By Sunday, with an onshore flow cooling things down, temperatures will be in the 70s along the coast and the 80s inland, he said.

Crashes slow traffic

VENTURA COUNTY — Several accidents slowed traffic on area roads Saturday, though no major injuries were reported.

At around 11:40 a.m., an accident at the intersection of Telephone Road and Olivas Park Drive outside Ventura slowed motorists on the stretch. A Ford Ranger pickup truck ran into a utility pole during the incident, according to the California Highway Patrol, causing some damage to the signal at the crossing.

Patients were taken to Ventura County Medical Center and Los Robles Regional Medical Center, officials reported, with three vehicles involved.

About 10 minutes later, an accident involving a motorcycle and a vehicle impacted northbound Highway 101 near Las Posas Road in Camarillo. While the CHP ultimately classified the incident as causing only minor injuries, northbound motorists were delayed for a time through the corridor.

Shortly before 1:30 p.m., an accident in Montecito involving motorcycles and vehicles had backed up northbound 101 into Carpinteria. The crash occurred near the Sheffield Drive ramp north of Summerland, where lanes in a construction zone are lined with K-rail. The northbound corridor remained jammed as of 2:45 p.m.

At around 4:20 p.m., traffic was slow in Newbury Park after a wreck on southbound Highway 101 north of Lynn Road. Northbound motorists were also slowed in the area.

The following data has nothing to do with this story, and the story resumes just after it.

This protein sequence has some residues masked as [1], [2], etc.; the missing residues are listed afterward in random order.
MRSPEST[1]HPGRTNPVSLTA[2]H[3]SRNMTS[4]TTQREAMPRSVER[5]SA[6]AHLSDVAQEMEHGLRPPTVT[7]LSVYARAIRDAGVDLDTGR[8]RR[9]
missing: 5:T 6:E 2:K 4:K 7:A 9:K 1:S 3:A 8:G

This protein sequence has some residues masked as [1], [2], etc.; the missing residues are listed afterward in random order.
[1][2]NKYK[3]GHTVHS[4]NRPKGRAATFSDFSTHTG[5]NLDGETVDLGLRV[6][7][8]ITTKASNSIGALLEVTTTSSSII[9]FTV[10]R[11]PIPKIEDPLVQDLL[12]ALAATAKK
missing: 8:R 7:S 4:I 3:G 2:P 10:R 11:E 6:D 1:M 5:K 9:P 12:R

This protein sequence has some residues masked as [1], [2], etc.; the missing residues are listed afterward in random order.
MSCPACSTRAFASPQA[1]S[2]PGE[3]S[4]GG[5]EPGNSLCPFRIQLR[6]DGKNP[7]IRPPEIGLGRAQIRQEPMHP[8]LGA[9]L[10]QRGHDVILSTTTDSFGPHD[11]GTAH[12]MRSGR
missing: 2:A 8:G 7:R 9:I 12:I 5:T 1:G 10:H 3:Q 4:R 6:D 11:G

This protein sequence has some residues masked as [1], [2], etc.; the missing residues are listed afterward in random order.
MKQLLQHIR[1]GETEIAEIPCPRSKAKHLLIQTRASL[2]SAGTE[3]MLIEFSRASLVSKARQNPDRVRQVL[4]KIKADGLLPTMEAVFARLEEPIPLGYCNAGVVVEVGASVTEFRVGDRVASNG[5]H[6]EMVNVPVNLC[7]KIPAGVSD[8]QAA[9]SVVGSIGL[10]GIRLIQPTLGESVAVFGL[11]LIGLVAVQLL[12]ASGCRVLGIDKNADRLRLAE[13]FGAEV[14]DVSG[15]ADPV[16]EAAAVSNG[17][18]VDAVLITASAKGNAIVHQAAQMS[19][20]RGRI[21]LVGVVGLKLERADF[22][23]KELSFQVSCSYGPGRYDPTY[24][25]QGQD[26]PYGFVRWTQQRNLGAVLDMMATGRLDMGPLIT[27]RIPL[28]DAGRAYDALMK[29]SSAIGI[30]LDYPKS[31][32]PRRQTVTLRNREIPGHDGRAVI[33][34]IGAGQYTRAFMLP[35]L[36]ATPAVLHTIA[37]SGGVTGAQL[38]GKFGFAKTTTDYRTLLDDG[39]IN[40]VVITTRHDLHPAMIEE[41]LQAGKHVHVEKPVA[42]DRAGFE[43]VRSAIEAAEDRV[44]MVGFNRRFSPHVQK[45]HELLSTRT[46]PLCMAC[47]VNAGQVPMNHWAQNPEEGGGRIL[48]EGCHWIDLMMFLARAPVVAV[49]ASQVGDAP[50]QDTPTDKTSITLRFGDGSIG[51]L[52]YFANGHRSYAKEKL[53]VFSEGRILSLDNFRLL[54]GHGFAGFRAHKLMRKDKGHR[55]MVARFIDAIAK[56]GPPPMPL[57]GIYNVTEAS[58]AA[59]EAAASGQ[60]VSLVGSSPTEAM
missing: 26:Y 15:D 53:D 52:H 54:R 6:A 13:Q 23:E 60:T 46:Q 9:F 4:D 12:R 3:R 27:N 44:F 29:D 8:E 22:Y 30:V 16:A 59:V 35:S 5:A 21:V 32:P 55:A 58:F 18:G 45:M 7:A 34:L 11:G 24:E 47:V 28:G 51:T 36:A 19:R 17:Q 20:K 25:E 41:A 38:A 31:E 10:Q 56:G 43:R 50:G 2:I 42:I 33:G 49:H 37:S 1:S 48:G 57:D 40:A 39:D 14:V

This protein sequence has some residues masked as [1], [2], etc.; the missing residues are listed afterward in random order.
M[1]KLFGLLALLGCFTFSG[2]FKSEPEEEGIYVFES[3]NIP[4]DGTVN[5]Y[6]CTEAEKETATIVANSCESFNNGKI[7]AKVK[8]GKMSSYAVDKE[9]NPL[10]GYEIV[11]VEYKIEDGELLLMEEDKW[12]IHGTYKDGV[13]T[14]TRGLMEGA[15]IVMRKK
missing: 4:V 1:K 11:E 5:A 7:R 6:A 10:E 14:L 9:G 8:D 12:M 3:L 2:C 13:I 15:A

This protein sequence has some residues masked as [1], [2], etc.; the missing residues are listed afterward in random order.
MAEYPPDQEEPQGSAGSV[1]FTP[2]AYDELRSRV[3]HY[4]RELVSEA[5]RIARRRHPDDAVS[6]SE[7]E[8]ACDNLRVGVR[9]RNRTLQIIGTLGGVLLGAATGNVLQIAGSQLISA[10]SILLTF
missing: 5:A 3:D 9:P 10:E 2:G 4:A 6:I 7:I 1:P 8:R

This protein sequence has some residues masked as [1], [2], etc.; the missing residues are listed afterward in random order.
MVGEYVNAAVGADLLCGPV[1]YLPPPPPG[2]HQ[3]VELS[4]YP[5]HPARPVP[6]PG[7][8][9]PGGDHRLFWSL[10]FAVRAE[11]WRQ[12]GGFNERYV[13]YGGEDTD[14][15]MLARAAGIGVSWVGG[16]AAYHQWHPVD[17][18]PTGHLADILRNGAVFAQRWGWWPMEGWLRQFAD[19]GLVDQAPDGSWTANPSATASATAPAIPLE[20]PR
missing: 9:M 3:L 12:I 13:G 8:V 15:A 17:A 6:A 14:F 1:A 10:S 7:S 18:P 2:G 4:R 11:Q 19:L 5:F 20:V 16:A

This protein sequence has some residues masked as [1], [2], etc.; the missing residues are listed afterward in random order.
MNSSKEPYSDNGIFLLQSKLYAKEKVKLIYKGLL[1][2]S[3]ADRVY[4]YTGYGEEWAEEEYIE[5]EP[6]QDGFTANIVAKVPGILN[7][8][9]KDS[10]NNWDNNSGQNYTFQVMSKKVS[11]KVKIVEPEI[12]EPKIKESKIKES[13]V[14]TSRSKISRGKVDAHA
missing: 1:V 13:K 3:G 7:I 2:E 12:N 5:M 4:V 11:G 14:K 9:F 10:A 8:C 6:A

In Ventura, a car fire around 4:30 p.m. on the northbound 101, south of Telephone Road, slowed drivers as lanes were temporarily shut by firefighters due to smoke, CHP reports show.

Items will be updated if new information becomes available.

Lifeguards back at Ventura Harbor beaches

VENTURA — Seasonal lifeguards are on hand for the summer at three beaches near the Ventura Harbor on Spinnaker Drive, officials said.

Lifeguards will be on hand through September at Harbor Cove Beach, South Beach and Surfers Knoll Beach.

A  roughly $140,000 contract with the California State Parks division through the Ventura Port District, which oversees the harbor, will cover the lifeguards’ presence over the five-month period.

Harbor Cove, which is sheltered from offshore waves, is the designated safe family-friendly beach, Harbormaster John Higgins said in a statement.

A mile-long stretch south of Harbor Cove is protected by lifeguards but subject to rip currents, making it suitable for experienced swimmers and surfers, he said.

Harbor Patrol personnel and state lifeguards have performed numerous rescues together over the years, officials said. The agencies take part in cross training and assist each other year-round on routine and emergency calls.

Gunshot victim uncooperative